Agencies with trendy, single-word names have fared well in this year’s survey, but clients can recognise strong work, whatever name agencies have decided to adopt. By David Reed
The names have changed, but does the game remain the same? The Promotional Marketing Agency Reputations survey throws up a critical question about agency branding each year – how long does an old name maintain its status and how long before a new one gains recognition?
It is four years now since IMP changed its name to Arc and the brand finally seems to have stuck well enough to win it the top spot by a clear margin. Yet a strong name can stay alive even when the agency is undergoing a radical transformation. Carlson Marketing Group has climbed into third position although, following the merger between Peppers and Rogers Group, its identity is still being clarified. Perhaps the headlines about the merger and its strategic merits have stayed in clients’ memories.
For agencies betting on breaking through by adopting highly fashionable, single-word names, the news is good. Iris has continued its relentless march up to second place, while Swordfish, Angel and Elvis all make their first appearance.
New name, new confidence
So just how long does it take to translate a new name into a new reputation? Simon Darwell Taylor, chief creative officer at Arc, says that next year the agency will show its real qualities even more clearly. “It takes a while for things to settle down. Now they have and next year will see the brand really establish itself. We have great confidence among the staff and now we need to take that outside the agency,” he says.
How Arc’s reputation could improve is not clear, bearing in mind its primacy in this year’s survey. Perhaps it can lay claim to the top slot in all seven criteria, instead of just the three it has achieved this year.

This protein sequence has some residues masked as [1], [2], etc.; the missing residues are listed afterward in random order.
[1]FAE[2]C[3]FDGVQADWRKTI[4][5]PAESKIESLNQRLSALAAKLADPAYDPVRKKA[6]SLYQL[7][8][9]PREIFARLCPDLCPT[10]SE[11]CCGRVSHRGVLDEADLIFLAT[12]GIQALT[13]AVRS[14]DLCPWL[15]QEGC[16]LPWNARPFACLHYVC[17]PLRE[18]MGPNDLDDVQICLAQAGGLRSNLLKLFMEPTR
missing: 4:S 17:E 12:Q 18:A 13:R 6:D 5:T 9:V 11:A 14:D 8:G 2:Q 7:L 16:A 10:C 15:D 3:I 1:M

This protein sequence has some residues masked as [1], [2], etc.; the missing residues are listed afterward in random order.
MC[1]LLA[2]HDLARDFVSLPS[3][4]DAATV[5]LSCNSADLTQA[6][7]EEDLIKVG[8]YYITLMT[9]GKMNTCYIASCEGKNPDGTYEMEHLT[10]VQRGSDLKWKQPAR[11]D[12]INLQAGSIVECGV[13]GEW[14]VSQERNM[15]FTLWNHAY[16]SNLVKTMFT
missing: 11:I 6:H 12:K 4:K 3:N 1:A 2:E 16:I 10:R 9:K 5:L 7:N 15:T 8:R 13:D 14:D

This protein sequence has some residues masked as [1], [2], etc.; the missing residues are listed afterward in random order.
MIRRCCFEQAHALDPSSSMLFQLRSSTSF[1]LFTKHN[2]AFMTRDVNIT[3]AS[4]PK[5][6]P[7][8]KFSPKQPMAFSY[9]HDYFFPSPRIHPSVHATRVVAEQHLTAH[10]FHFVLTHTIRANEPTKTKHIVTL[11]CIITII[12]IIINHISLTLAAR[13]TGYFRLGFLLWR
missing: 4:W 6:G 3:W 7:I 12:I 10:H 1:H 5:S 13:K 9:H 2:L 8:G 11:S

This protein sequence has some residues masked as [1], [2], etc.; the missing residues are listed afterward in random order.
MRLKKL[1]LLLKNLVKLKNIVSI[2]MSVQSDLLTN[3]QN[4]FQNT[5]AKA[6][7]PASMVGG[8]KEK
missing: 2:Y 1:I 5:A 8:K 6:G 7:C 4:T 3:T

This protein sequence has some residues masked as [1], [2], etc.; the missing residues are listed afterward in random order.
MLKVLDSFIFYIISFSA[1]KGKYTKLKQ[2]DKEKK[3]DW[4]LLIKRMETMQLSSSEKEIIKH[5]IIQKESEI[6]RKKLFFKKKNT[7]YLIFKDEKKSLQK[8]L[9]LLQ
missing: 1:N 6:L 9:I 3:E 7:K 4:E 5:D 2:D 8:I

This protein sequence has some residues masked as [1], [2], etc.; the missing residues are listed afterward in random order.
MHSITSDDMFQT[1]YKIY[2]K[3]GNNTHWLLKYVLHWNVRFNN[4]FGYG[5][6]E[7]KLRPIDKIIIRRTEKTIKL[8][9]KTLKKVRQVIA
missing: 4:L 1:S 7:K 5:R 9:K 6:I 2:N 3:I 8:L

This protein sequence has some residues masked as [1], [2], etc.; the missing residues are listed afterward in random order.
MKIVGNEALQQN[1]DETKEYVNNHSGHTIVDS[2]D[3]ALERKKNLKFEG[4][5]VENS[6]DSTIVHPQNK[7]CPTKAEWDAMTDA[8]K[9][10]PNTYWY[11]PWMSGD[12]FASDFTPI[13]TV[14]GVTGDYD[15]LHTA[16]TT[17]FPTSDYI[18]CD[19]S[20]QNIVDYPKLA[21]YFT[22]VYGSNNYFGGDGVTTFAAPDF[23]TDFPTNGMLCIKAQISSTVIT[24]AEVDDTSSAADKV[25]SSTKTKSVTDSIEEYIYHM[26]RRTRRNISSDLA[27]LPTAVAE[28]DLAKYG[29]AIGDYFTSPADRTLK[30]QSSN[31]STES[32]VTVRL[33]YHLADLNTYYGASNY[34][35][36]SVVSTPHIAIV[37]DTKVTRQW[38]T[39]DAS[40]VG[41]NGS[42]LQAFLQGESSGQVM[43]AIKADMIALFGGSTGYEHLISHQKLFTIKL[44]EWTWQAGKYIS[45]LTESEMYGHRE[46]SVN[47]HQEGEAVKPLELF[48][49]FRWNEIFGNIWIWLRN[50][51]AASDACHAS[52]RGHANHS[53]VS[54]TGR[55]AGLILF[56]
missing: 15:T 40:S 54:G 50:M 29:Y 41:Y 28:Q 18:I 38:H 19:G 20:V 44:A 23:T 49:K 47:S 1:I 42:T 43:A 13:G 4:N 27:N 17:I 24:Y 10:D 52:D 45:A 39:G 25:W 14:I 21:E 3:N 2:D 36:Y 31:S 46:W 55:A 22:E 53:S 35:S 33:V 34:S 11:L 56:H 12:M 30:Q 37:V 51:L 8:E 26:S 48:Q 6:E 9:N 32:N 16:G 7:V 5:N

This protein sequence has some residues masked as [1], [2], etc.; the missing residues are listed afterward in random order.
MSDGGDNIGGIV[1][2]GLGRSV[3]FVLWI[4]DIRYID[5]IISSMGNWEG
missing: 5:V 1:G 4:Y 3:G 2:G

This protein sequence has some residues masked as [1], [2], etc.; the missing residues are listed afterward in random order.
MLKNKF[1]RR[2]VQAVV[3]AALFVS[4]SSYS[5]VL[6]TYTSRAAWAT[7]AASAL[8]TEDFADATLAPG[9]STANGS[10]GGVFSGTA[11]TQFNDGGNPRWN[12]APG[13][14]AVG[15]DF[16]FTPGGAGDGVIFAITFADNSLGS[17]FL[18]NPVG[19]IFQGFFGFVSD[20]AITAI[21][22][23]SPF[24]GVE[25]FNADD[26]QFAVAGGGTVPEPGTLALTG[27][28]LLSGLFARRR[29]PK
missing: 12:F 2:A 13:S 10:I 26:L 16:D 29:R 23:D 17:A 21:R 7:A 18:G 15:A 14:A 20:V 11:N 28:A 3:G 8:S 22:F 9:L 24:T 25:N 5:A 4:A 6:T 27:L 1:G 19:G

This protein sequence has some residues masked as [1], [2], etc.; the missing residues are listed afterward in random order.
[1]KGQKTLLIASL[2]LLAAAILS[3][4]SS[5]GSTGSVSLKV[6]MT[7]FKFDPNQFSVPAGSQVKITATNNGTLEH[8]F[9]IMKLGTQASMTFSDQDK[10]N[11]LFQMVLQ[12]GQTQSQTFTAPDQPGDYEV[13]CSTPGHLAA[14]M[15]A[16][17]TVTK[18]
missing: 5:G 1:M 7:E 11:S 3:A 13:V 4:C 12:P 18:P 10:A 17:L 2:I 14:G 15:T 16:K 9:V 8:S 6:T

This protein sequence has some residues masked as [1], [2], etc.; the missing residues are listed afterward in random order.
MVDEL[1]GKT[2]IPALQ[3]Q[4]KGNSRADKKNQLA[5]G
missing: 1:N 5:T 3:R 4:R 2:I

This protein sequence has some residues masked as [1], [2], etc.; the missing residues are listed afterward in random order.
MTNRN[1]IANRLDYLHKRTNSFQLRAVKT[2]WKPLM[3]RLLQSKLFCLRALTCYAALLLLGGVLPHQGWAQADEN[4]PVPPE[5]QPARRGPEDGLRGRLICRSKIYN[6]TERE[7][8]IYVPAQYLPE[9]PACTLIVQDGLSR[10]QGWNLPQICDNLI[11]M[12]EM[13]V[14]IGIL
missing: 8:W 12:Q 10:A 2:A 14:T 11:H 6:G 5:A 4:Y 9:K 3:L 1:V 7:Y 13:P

Or perhaps it will become clearer whether “Integrated Marketing” is part of the brand name or not. Respondents routinely add those words, but the agency trades either as Arc or Arc Worldwide. Taylor notes: “We have always been very good at direct marketing – we are just not very big in it.”
The year started with Arc being picked by the Marketing Communication Consultants Association and the Institute of Sales Promotion as agency of the year. Strong work for major clients probably yielded the double dividend, with a new campaign for Pampers and a fourth year of the Ariel “Championship Whites” campaign. “Supermarkets are now prepared to book that in their schedules, which is rare,” says Taylor.
For Pampers, the agency created the “World of Children” brand experience, which puts parents into the world as seen by their offspring. An overscale kitchen set highlights the perils for little people, while an in-store programme with Tesco points out things such as the need for a child to take four steps for every adult’s pace.
“We are very good at creating big ideas year on year and following up those programmes,” notes Taylor. The agency has experienced strong organic growth over the past 12 months as a result. But new business is also positive, with one significant account win due to be announced within weeks.